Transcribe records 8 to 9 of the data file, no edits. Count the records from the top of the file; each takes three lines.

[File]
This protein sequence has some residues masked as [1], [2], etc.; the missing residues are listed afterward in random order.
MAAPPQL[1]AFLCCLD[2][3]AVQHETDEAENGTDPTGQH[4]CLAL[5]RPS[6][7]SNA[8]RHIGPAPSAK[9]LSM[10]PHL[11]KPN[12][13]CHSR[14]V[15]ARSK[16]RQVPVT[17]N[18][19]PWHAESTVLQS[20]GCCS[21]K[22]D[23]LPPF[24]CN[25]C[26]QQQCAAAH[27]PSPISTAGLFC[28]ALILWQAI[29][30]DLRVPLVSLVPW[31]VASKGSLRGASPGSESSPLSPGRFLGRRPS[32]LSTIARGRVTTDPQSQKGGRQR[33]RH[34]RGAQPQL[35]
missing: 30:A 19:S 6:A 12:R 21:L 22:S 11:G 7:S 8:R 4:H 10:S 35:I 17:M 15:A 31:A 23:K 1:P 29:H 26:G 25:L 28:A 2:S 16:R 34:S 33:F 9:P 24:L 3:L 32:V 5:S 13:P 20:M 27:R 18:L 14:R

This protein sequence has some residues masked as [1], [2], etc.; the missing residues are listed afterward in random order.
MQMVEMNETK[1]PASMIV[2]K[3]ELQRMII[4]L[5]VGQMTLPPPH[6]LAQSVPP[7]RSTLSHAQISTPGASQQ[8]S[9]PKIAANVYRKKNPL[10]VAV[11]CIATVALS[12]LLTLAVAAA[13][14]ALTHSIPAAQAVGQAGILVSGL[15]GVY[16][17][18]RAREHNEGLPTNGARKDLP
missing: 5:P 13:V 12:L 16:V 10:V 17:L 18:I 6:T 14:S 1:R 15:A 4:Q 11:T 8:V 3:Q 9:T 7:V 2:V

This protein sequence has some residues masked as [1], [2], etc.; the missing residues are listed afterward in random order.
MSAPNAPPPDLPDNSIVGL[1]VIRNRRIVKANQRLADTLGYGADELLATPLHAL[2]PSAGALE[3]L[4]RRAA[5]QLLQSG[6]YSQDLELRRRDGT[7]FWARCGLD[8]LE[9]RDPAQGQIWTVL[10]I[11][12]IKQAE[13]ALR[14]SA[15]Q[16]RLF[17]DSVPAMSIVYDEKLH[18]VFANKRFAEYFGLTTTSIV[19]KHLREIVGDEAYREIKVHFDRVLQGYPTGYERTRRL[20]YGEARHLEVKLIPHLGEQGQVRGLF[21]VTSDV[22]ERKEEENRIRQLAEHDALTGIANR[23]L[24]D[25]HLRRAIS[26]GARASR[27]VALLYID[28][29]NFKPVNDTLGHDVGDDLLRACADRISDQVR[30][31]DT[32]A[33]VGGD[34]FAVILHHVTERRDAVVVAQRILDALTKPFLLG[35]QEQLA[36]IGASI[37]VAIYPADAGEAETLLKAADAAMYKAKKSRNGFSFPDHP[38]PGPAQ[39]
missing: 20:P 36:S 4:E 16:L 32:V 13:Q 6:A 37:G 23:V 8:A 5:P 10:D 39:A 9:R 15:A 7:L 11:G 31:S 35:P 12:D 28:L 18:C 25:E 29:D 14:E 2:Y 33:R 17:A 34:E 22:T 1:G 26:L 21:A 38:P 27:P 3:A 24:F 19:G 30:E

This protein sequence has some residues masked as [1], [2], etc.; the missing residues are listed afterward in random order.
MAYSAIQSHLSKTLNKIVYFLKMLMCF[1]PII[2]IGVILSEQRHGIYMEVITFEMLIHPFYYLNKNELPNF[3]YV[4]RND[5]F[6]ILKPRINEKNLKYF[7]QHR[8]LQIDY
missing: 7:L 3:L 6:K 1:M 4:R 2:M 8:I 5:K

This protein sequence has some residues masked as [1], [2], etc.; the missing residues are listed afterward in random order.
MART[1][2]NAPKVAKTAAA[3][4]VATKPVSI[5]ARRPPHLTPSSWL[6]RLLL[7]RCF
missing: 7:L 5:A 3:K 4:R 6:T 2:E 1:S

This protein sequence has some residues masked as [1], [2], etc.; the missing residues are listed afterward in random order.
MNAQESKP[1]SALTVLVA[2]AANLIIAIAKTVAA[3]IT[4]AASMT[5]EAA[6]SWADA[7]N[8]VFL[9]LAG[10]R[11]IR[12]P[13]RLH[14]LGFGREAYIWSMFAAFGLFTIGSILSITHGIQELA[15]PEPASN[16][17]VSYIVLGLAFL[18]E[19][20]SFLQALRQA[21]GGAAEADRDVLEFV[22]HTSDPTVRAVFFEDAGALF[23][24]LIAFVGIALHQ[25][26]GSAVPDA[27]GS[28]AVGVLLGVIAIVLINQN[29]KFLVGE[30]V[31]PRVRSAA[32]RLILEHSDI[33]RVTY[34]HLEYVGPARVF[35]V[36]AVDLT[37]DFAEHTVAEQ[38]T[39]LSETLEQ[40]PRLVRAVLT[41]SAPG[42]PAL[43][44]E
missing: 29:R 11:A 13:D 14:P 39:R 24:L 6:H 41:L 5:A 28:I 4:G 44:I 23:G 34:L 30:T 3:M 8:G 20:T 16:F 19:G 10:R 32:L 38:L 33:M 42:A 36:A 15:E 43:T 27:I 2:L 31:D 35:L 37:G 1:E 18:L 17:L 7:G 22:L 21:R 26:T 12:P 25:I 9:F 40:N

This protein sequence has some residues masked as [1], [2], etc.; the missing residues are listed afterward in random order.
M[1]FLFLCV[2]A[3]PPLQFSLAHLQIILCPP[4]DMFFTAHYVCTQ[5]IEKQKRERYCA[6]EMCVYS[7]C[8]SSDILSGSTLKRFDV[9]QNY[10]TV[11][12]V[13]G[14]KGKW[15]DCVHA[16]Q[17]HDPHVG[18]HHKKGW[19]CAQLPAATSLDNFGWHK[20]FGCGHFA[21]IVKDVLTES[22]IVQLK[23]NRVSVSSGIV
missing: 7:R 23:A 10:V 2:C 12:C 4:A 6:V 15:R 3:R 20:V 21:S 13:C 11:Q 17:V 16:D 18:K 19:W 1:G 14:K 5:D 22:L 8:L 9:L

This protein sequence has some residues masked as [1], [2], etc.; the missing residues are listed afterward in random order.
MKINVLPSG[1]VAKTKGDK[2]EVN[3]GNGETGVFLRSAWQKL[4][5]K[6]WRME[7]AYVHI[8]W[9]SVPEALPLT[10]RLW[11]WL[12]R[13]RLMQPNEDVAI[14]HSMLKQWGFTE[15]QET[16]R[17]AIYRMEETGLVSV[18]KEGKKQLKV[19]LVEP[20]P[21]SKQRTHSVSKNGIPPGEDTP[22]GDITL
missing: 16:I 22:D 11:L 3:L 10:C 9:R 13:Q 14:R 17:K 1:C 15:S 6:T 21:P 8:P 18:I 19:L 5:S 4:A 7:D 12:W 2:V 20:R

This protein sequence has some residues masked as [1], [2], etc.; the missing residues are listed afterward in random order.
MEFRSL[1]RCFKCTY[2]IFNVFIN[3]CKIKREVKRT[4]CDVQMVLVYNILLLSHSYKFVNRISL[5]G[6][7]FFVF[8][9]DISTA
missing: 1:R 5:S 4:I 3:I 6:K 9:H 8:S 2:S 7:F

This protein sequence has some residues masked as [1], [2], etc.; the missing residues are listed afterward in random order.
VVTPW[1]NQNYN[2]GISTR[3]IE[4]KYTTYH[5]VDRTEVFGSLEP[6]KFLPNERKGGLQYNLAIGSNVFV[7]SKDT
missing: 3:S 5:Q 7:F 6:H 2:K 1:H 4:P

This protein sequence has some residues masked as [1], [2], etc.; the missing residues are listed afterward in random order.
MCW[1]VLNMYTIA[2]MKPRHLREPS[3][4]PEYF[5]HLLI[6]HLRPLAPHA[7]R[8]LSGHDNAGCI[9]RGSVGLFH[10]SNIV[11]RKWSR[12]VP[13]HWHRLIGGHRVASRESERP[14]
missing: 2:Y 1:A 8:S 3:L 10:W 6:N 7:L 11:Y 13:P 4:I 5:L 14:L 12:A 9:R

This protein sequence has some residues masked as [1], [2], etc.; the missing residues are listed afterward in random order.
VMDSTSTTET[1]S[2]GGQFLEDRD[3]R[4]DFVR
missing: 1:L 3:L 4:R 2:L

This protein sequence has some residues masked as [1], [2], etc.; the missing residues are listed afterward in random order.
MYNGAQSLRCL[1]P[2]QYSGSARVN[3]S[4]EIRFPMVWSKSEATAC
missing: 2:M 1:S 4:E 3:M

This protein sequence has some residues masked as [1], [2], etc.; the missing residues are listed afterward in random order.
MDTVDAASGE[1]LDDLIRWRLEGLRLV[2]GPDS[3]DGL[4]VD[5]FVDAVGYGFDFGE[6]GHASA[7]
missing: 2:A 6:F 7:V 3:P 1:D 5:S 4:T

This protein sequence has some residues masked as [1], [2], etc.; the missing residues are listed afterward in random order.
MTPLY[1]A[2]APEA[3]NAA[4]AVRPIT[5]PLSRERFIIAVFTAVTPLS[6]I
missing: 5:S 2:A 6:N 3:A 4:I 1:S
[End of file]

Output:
This protein sequence has some residues masked as [1], [2], etc.; the missing residues are listed afterward in random order.
MKINVLPSG[1]VAKTKGDK[2]EVN[3]GNGETGVFLRSAWQKL[4][5]K[6]WRME[7]AYVHI[8]W[9]SVPEALPLT[10]RLW[11]WL[12]R[13]RLMQPNEDVAI[14]HSMLKQWGFTE[15]QET[16]R[17]AIYRMEETGLVSV[18]KEGKKQLKV[19]LVEP[20]P[21]SKQRTHSVSKNGIPPGEDTP[22]GDITL
missing: 16:I 22:D 11:L 3:L 10:C 9:R 13:Q 14:R 17:K 1:C 15:S 6:T 21:P 8:P 18:I 19:L 5:S 4:A 7:D 12:W 2:V 20:R

This protein sequence has some residues masked as [1], [2], etc.; the missing residues are listed afterward in random order.
MEFRSL[1]RCFKCTY[2]IFNVFIN[3]CKIKREVKRT[4]CDVQMVLVYNILLLSHSYKFVNRISL[5]G[6][7]FFVF[8][9]DISTA
missing: 1:R 5:S 4:I 3:I 6:K 9:H 8:S 2:S 7:F